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M.Besant E.Walter
Jerusalem, the city of Herod and Saladin


Sir John Froissart's Chronicles of England, France, Spain and the Ajoining Countries from the latter part of the reign of Edward II to the coronation of Henry IV in 12 volumes 

Chronicles of Enguerrand De Monstrelet (Sir John Froissart's Chronicles continuation) in 13 volumes 

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M.Besant E.Walter
Jerusalem, the city of Herod and Saladin
page 201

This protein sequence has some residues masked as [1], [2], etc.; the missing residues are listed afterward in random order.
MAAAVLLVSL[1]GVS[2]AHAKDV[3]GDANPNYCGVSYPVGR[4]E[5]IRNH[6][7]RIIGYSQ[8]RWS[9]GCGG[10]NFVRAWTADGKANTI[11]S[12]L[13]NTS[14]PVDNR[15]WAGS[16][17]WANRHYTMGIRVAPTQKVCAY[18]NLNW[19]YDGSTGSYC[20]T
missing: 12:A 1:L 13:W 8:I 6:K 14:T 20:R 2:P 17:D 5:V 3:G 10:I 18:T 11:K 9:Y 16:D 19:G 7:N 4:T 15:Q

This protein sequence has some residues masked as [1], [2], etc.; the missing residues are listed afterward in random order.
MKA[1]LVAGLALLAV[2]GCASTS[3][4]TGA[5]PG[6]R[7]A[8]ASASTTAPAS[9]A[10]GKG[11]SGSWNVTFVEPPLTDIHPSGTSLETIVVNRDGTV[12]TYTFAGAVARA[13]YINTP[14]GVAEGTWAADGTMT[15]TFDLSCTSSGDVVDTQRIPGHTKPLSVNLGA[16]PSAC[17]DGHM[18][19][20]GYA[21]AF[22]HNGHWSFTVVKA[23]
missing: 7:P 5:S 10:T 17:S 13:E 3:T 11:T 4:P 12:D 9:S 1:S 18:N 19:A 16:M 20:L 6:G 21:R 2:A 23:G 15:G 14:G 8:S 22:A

his countenance was handsome and attractive ; and his beard and hair were a reddish brown. In manners he was courteous, and in living, simple and unostentatious. The first king of Christian Jerusalem, the only one of all the Crusaders whose life was pure, whose motives were disinterested, whose end and aim was the glory of God, ' was also the only king who came near the standard set up . by Robert of Flanders, as one who should be foremost in virtue as well as in arms. The kingdom over which he ruled was a kingdom without frontiers, save those which the sword had made. · Right and left of the path of the Crusaders, between Caesarea and Jerusalem, the Saracens had fallen back in terror of the advancing army. The space left free was all that Godfrey could call his own. To the north, Bohemond held Antioch, Baldwin, Edessa, and Tancred was soon to occupy Galilee. Egypt threatened in the south, wild Bedawin in the east, and on the north and north-west were gathering, disorganized as yet, but soon to assume the form of armies, the fanatic Mohammedans, maddened by their loss. It must be remembered that during the whole eighty years of its existence the kingdom of Jerusalem was never for one single moment free from war and war's alarms. At this time the joy of the soldiers was increased by the announcement made by a Christian inhabitant of Jerusalem that he had buried in the city, before the Crusaders came, a cross which contained a piece of the True Cross. This relic was dug up after a solemn procession, and borne in state to the Church of the Holy Sepulchre, where it was intrusted to the care of Arnold, who had been appointed to act in the place of the patriarch. The appetite for relics had grown en mangeant. Besides the holy lance, and this piece of the True Cross, every knight, almost every common soldier, had been enabled to enrich himself with something precious—a bone or a piece of cloth, which had once belonged to a saint, a nail which

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